The little blue planet we call our home is the third rock from the Sun. Humans, and in fact all life forms, might have originated from water, considering that three fourths of the planet is covered with water. Much of this liquid is salt water and only a very small percentage comprises fresh water. Fresh water is what is good to drink as far as humans are concerned, and is found in lakes, ponds, rivers, glaciers, etc. Without fresh drinking water life on Earth will change significantly and it is imperative that we protect and keep clean this precious resource.
Let us concentrate on rivers for the moment. The planet is braided with countless rivers and streams. Unlike a pond or a lake that is enclosed on all sides by land, rivers have a distinct source where they start, flow through the land and ultimately discharge into another body of water, usually a sea or ocean, or another river. In case of some rivers, the Volga or the Danube for instance, they discharge into enclosed bodies of water, the Caspian Sea and the Black Sea respectively.
It is difficult to accurately gauge the exact length of rivers since they are usually formed with many small rivulets coming together to form the main river. When rivers drain into another body of water, measuring the length at the mouth becomes even more tricky since the river tends to break up into multiple channels at the delta. Depending on the season a river might change course, making it longer or shorter. Despite all the sophistication that has emerged in technology, it is still not possible to accurately establish the length of rivers.
Given the above disclaimer, here is a list of some of the world’s longest rivers with lengths of more than 1,000 km.
One interesting finding from the above list is that seven rivers more than 1,000 km in length are in India. A slow boat has already paddled down the Ganges, the longest river in India. It is now time to paddle down five of the other great rivers in India … Brahmaputra, Godavari, Krishna, Narmada, and Ghaghara.
Paddling some of the longest of these rivers is what the 30 Rivers Project is all about. The plan is to paddle across thirty of the longest rivers in the world, none less than 2,000 km in length, the longest – the mighty Amazon – at 6,400 km. Cumulatively, this will mean paddling more than 100,000 km down some of the greatest rivers in the world.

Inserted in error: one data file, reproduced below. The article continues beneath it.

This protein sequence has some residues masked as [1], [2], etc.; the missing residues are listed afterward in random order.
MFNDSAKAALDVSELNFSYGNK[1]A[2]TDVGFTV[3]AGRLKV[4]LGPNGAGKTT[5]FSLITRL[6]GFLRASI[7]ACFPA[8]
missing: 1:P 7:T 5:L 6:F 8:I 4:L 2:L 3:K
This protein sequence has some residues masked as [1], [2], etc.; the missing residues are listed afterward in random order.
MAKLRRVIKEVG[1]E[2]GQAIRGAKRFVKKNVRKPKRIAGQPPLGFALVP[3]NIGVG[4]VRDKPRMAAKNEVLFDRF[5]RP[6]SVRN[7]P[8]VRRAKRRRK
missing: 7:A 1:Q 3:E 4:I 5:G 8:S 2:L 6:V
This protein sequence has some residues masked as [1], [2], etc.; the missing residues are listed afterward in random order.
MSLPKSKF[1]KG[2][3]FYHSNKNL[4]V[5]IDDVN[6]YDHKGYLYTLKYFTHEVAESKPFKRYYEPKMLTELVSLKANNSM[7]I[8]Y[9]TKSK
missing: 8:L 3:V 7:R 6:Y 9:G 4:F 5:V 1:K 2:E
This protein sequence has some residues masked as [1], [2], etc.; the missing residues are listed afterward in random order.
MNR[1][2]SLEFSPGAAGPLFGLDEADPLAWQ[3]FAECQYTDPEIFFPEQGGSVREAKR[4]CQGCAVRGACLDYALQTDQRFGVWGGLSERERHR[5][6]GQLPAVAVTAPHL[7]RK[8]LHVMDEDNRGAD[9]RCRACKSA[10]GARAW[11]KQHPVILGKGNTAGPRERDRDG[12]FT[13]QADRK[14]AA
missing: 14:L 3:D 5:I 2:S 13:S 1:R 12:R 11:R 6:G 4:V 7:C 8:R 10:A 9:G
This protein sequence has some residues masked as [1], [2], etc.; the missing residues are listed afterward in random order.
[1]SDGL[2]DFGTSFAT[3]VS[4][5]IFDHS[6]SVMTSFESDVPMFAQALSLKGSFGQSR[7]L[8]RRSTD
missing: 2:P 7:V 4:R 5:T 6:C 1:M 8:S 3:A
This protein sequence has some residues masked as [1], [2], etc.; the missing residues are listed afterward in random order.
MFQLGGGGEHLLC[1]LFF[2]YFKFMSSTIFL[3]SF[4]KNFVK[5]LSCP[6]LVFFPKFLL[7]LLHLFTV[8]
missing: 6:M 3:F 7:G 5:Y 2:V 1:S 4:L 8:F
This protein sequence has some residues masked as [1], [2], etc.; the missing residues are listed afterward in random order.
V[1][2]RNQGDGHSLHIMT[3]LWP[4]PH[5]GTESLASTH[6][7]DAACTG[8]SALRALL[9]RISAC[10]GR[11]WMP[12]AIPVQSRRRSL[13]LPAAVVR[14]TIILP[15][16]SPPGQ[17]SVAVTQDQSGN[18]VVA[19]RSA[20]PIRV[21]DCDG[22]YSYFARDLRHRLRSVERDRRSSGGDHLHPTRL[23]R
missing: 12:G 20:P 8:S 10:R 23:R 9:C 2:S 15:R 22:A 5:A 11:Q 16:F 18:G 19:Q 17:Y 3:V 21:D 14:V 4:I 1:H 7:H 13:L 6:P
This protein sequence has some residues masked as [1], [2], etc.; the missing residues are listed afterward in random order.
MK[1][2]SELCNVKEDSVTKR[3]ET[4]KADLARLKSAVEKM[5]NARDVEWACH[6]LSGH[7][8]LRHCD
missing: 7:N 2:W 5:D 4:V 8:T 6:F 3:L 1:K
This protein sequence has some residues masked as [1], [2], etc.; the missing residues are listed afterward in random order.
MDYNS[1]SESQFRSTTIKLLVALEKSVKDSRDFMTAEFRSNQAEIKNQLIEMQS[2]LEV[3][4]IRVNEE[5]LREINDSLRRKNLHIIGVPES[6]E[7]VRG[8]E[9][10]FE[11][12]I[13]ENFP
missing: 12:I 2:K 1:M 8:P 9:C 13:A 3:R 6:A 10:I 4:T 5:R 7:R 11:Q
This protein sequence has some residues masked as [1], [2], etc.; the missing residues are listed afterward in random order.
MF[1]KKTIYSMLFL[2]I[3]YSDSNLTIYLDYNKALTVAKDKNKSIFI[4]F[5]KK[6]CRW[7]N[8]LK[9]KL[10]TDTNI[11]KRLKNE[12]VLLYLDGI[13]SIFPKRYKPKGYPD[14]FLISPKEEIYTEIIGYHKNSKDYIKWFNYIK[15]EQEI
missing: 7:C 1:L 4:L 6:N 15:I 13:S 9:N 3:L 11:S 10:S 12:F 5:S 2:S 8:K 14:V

The thirty rivers have been chosen from among the 183 rivers in the world that are longer than 1,000 km, and each of these thirty rivers are at least 2,000 km in length. The choice has been made largely from the point of view of logistics. Rivers in Australia and Africa are not in the list and are scheduled for Phase II of the 30 Rivers Project.
- Yenisei (5,539 km)
- Irtysh-Ob (5,410 km)
- Lena (4,400 km)
- Volga (3,645 km)
- Lower Tunguska (2,989 km)
- Danube (2,888 km)
- Vilyuy (2,650 km)
- Kolyma (2,513 km)
- Ishim (2,450 km)
- Ural (2,428 km)
- Dnieper (2,287 km)
- Aldan (2,273 km)
- Mississippi-Missouri (6,275 km)
- Mackenzie (4,241 km)
- Yukon (3,185 km)
- Saint Lawrence (3,058 km)
- Nelson-Saskatchewan (2,570 km)
- Amazon (6,400 km)
- Río de la Plata (4,880 km)
- Tocantins (3,650 km)
- Madeira (3,380 km)
- Purús (3,211 km)
- São Francisco (3,180 km)
- Araguaia (2,627 km)
- Paraguay (2,549 km)
- Negro (2,250 km)
Five of these thirty rivers will see me crossing the Arctic Circle – Yenisei, Irtysh-Ob, Lena, Kolyma, and Yukon.
Not all the rivers will be paddled from source to sea, much as I would have loved to do so. The source of many rivers lie at inaccessible altitudes, without roads, flowing through deep gorges, without any scope of finding even a camping location, let alone human habitation. the 30 Rivers Project is about enjoying myself, not about putting my life at unnecessary risk. However, I will try and get as close to the source as I possibly can.
This is a HUGE project and to put it mildly, will take some doing to complete. Optimistically, it is expected to take at least five to six years to complete the project. This translates to paddling 50 km every day for 300 days a year! Or more than a marathon every paddling day. The way forward is to look at it one river at a time. The Ganges is complete; that leaves 49 more rivers. The Volga and the Yukon are slated for 2020. By the end of 2020 I expect to have completed about 10% of the 30 Rivers Project in terms of mileage covered.
Apart from being a series of adventures that are a dream for all those people who consider the outdoors their playground, the purpose of the 30 RIVERS PROJECT is two-fold:
1. To address the issue of depression, particularly among the youth. Nature has some awesome therapeutic properties and once we understand the language it speaks, we will be able to better adapt to our surroundings and environment, to better deal with the stress that surrounds us. The 30 RIVERS PROJECT offers calm and peace by telling people to #findyoursolitude.
2. Even though the absolute amount of water on Earth is the same it was millions of years ago, what has happened is that there are many more people wanting a share of this limited resource. Due to the demand and other technological advances, the available water is fast getting polluted and contaminated. We need to consciously protect this finite resource. #DayZero is already upon us.